This week, Senate Majority Leader Mitch McConnell announced he would bring the First Step Act, a bipartisan criminal justice reform bill, to a vote. The proposed bill would bring criminal justice reform to individuals facing current charges and potentially cut the sentence of individuals currently serving time in federal prison.
Giving Federal Judges Sentencing Discretion
The bill proposes to give federal judges more discretion during the sentencing phase. Nonviolent crimes, particularly drug offenses, would receive shorter prison sentences. Some federal inmates would be placed in prisons closer to their homes – no more than 500 miles – making it easier for families to visit their loved ones.
Offering Rehabilitation Programs to Inmates
The bill seeks to expand prison employment programs so inmates could earn wages while they serve their federal prison sentence. Home confinement would be available for lower-level offenders, reducing the cost of housing non-violent offenders in federal prisons. Some minimum or low-risk offenders would be eligible for early release if they participate in education and rehabilitation programs aimed at reducing recidivism (returning to prison for a new offense once original sentence is served). Lastly, the bill would bar the use of restraints on pregnant inmates during labor.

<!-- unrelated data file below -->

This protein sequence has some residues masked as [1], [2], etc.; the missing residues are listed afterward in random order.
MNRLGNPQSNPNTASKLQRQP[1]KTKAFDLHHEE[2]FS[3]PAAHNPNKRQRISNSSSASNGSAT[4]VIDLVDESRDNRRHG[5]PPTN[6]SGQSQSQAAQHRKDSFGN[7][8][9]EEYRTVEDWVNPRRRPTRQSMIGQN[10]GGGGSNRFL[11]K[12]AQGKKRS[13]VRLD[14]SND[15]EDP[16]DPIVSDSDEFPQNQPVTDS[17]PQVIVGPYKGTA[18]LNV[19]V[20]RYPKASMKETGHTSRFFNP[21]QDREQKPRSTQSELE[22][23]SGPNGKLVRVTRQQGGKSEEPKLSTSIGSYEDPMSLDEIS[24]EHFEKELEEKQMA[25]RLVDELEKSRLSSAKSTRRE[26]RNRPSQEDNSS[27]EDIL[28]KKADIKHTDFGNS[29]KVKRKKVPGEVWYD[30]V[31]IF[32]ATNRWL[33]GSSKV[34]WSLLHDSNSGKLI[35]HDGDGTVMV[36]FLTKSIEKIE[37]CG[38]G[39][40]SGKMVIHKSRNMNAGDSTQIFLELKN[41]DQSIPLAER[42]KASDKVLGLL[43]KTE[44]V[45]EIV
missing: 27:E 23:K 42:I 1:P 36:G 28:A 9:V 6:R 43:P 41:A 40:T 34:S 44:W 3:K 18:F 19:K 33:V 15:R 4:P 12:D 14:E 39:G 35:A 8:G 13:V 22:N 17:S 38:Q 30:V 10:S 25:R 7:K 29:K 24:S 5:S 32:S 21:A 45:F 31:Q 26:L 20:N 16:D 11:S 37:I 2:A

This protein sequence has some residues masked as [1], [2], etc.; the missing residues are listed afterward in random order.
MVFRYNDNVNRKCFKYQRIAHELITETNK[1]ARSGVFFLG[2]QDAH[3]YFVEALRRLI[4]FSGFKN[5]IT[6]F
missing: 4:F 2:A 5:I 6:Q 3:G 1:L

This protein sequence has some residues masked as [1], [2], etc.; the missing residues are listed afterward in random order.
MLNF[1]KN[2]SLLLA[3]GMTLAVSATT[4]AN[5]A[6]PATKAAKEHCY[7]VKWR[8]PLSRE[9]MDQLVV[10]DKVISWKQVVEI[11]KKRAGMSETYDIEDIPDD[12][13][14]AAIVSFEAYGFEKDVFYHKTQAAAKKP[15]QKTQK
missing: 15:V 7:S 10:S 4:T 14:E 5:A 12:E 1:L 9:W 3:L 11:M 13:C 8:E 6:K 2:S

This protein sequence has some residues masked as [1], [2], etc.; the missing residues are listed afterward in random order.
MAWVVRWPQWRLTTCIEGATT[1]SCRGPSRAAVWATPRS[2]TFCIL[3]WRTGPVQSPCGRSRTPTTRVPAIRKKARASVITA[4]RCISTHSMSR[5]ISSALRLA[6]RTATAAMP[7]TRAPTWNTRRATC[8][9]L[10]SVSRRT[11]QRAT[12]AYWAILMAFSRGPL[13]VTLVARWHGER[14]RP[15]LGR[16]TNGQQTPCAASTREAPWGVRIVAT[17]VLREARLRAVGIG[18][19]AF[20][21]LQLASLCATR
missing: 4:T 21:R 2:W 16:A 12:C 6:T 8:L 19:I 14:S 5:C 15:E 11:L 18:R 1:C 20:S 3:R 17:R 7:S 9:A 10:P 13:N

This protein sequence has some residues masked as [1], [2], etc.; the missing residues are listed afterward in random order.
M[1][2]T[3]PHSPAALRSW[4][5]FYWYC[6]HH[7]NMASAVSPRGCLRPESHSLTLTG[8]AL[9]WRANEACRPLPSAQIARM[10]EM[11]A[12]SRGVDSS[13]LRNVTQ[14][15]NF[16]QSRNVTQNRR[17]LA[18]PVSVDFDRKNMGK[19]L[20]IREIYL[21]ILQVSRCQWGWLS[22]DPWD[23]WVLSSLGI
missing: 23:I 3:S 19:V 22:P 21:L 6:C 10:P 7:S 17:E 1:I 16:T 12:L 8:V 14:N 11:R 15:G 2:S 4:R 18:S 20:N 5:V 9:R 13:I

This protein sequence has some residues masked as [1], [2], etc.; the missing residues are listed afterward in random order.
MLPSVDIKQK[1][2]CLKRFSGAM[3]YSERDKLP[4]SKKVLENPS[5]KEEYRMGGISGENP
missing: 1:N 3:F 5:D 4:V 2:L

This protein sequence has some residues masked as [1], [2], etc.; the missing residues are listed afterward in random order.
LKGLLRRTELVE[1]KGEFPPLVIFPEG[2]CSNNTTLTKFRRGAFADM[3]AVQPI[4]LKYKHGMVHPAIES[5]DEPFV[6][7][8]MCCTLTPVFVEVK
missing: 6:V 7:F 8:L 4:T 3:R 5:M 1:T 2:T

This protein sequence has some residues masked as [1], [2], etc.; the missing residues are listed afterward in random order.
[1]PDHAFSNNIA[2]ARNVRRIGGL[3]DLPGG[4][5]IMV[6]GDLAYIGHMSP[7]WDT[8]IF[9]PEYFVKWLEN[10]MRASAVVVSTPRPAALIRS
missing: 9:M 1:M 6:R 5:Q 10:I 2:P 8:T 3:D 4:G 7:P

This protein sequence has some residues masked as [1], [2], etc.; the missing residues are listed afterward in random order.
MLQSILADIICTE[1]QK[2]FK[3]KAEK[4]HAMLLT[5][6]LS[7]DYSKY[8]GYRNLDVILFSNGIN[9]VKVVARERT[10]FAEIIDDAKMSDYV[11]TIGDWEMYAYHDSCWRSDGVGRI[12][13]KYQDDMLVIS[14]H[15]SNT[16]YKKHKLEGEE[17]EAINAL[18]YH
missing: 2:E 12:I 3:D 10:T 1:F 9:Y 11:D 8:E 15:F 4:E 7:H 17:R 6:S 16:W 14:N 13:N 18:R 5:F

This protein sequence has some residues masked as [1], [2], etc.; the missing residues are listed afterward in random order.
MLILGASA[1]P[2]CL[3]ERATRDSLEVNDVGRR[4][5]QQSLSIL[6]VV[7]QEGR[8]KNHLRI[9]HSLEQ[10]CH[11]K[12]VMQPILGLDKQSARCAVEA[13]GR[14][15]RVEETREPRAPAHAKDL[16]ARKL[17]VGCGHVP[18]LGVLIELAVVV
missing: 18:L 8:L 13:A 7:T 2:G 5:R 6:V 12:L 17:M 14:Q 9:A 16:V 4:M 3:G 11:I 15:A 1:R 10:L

Introducing Controversial Risk-Assessment System
The bill would set up a risk-assessment system to determine whether an inmate is likely to commit more crimes when released. This measure is controversial because of the high potential for bias, especially against minority communities.
Addressing Sentencing Disparities
The Fair Sentencing Act of 2010 reduced the sentencing disparity between crack and powder cocaine sentences for individuals convicted of possession after 2010. The newly proposed bill seeks to apply the same rule to any individuals convicted of crack offenses retroactively, or before the 2010 Act became effective.
Hire a San Diego Criminal Defense Attorney to Petition Court for Early Release
If a loved one is serving time in federal prison for a non-violent drug related offense, contact a San Diego Criminal Defense Attorney to petition the court for early release. Petitions need to be filed in court with participation with the U.S. District Attorney’s office after your loved one completes some rehabilitation programs, or outright if his or her conviction stems from possession of crack prior to 2010. If you currently face drug possession charges, contact a San Diego Criminal Defense Attorney to help reduce your sentence. Continue reading